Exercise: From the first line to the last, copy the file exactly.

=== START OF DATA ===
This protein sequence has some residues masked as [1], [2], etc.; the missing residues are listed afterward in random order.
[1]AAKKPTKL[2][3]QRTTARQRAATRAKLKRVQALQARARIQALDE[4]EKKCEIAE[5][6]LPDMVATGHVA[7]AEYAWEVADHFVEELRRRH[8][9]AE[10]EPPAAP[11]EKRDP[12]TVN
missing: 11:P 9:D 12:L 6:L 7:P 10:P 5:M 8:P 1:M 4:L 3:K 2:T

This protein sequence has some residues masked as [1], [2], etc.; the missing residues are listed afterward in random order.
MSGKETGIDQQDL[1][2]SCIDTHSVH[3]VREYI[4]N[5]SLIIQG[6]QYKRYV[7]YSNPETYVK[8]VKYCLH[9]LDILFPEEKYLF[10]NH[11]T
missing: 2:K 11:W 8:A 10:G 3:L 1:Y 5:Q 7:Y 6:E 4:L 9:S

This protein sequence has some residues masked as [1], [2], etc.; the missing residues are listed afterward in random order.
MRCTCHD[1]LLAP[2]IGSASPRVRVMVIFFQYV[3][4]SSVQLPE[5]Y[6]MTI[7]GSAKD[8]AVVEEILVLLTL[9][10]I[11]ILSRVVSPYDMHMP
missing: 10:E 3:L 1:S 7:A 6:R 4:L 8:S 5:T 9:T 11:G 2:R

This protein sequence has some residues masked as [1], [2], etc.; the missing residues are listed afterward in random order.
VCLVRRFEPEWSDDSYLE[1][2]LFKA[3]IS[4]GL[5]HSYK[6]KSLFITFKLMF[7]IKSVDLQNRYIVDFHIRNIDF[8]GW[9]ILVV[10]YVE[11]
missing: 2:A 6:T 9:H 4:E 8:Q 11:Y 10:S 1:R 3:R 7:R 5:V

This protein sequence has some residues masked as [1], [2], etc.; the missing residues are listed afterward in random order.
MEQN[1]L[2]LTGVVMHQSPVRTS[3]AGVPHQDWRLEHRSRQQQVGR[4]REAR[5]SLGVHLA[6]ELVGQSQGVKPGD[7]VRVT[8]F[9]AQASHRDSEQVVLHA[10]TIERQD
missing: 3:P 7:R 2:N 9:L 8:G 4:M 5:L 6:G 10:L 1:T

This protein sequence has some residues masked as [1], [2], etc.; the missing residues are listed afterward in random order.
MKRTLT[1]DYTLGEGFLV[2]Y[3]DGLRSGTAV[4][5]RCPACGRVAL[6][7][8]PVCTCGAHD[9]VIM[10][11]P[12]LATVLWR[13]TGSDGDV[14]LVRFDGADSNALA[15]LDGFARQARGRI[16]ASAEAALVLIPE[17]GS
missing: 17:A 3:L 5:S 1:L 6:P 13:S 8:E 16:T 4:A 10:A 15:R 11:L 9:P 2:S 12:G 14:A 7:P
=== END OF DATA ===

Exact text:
This protein sequence has some residues masked as [1], [2], etc.; the missing residues are listed afterward in random order.
[1]AAKKPTKL[2][3]QRTTARQRAATRAKLKRVQALQARARIQALDE[4]EKKCEIAE[5][6]LPDMVATGHVA[7]AEYAWEVADHFVEELRRRH[8][9]AE[10]EPPAAP[11]EKRDP[12]TVN
missing: 11:P 9:D 12:L 6:L 7:P 10:P 5:M 8:P 1:M 4:L 3:K 2:T

This protein sequence has some residues masked as [1], [2], etc.; the missing residues are listed afterward in random order.
MSGKETGIDQQDL[1][2]SCIDTHSVH[3]VREYI[4]N[5]SLIIQG[6]QYKRYV[7]YSNPETYVK[8]VKYCLH[9]LDILFPEEKYLF[10]NH[11]T
missing: 2:K 11:W 8:A 10:G 3:L 1:Y 5:Q 7:Y 6:E 4:L 9:S

This protein sequence has some residues masked as [1], [2], etc.; the missing residues are listed afterward in random order.
MRCTCHD[1]LLAP[2]IGSASPRVRVMVIFFQYV[3][4]SSVQLPE[5]Y[6]MTI[7]GSAKD[8]AVVEEILVLLTL[9][10]I[11]ILSRVVSPYDMHMP
missing: 10:E 3:L 1:S 7:A 6:R 4:L 8:S 5:T 9:T 11:G 2:R

This protein sequence has some residues masked as [1], [2], etc.; the missing residues are listed afterward in random order.
VCLVRRFEPEWSDDSYLE[1][2]LFKA[3]IS[4]GL[5]HSYK[6]KSLFITFKLMF[7]IKSVDLQNRYIVDFHIRNIDF[8]GW[9]ILVV[10]YVE[11]
missing: 2:A 6:T 9:H 4:E 8:Q 11:Y 10:S 1:R 3:R 7:R 5:V

This protein sequence has some residues masked as [1], [2], etc.; the missing residues are listed afterward in random order.
MEQN[1]L[2]LTGVVMHQSPVRTS[3]AGVPHQDWRLEHRSRQQQVGR[4]REAR[5]SLGVHLA[6]ELVGQSQGVKPGD[7]VRVT[8]F[9]AQASHRDSEQVVLHA[10]TIERQD
missing: 3:P 7:R 2:N 9:L 8:G 4:M 5:L 6:G 10:L 1:T

This protein sequence has some residues masked as [1], [2], etc.; the missing residues are listed afterward in random order.
MKRTLT[1]DYTLGEGFLV[2]Y[3]DGLRSGTAV[4][5]RCPACGRVAL[6][7][8]PVCTCGAHD[9]VIM[10][11]P[12]LATVLWR[13]TGSDGDV[14]LVRFDGADSNALA[15]LDGFARQARGRI[16]ASAEAALVLIPE[17]GS
missing: 17:A 3:L 5:S 1:L 6:P 13:S 8:E 16:T 4:A 10:A 15:R 11:L 9:P 2:S 12:G 14:A 7:P